Tuesday, August 25, 2020

Satie -Trois Gymnopédies

The meaning of the name that Satie gave these three pieces for piano is up for debate, as well as the source where he first saw the word. As with much with Satie, it is as much a product of his own eccentrically creative mind as much as anything else. The term is included in the French Dictionnaire de Musique that gives the definition of  a nude dance, accompanied by song, which youthful Spartan maidens danced on specific occasions.  Some of the paintings by Pierre Puvis de Chavannes such as Jeunes filles au bord de la mer (Young girls at the edge of the sea) may have also inspired Satie.

1. Lent et douloureux - Satie instructs the player to play each piece in a specific mood. This first one
translates as 'painfully'. All three have the same basic structure; written in 3/4 time, with a mildly dissonant melody floating above a persistent accompaniment. This first one is in D major, with an occasional drifting into D minor.

de Chavannes - Jeunes filles au bord de la mer 
To add to the discussion of the source of Satie's name for these pieces, number one was printed with an excerpt from the poem Les Antiques by his friend, the Spanish poet that lived in Paris Patrice Contamine de Latour:

Oblique et coupant l'ombre un torrent éclatant
Ruisselait en flots d'or sur la dalle polie
Où les atomes d'ambre au feu se miroitant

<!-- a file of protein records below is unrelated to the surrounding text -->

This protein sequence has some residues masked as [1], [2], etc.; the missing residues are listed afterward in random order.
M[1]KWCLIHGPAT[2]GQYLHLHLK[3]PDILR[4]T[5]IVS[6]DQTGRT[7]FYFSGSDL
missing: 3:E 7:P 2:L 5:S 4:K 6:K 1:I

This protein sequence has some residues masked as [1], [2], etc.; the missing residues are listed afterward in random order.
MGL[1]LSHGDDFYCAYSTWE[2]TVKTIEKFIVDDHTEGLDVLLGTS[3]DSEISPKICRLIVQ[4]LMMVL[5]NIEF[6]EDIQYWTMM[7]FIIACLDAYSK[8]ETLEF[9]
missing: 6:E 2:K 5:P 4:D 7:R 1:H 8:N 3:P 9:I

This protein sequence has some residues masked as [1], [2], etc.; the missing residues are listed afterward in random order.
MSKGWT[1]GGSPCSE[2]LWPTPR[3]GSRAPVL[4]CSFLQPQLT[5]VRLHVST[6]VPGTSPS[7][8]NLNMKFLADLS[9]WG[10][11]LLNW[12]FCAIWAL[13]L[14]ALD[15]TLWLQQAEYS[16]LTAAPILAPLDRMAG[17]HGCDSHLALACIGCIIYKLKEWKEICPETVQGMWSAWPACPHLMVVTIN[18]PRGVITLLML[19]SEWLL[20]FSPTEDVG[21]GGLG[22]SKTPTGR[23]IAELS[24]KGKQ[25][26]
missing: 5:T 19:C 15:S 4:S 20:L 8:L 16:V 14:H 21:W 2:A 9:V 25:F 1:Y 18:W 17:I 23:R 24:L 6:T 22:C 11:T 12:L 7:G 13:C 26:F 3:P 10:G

Mêlaient leur sarabande à la gymnopédie

Slanting and cutting the shadow a bursting torrent
Streamed in streams of gold on the polished slab 
Where the amber atoms in the fire shimmer
Mingled their saraband with gymnopedics.

It is not known which was written first, the poem or the music.

2. Lent et triste - The next one is in C major, and is labeled 'sadly'. This one was published in 1895 while the first and third were published in 1888.  By the time of the publication of this work, Satie was in dire financial straits. His friend Claude Debussy arranged No. 1 and 3 for orchestra to help draw attention to Satie's work.

3. Lent et grave - To be played 'gravely', this work is basically like the other two. The Gymnopédies have become known as some of the most tranquil music ever written for the piano, a far cry from their perception as avant garde music when they were first published.

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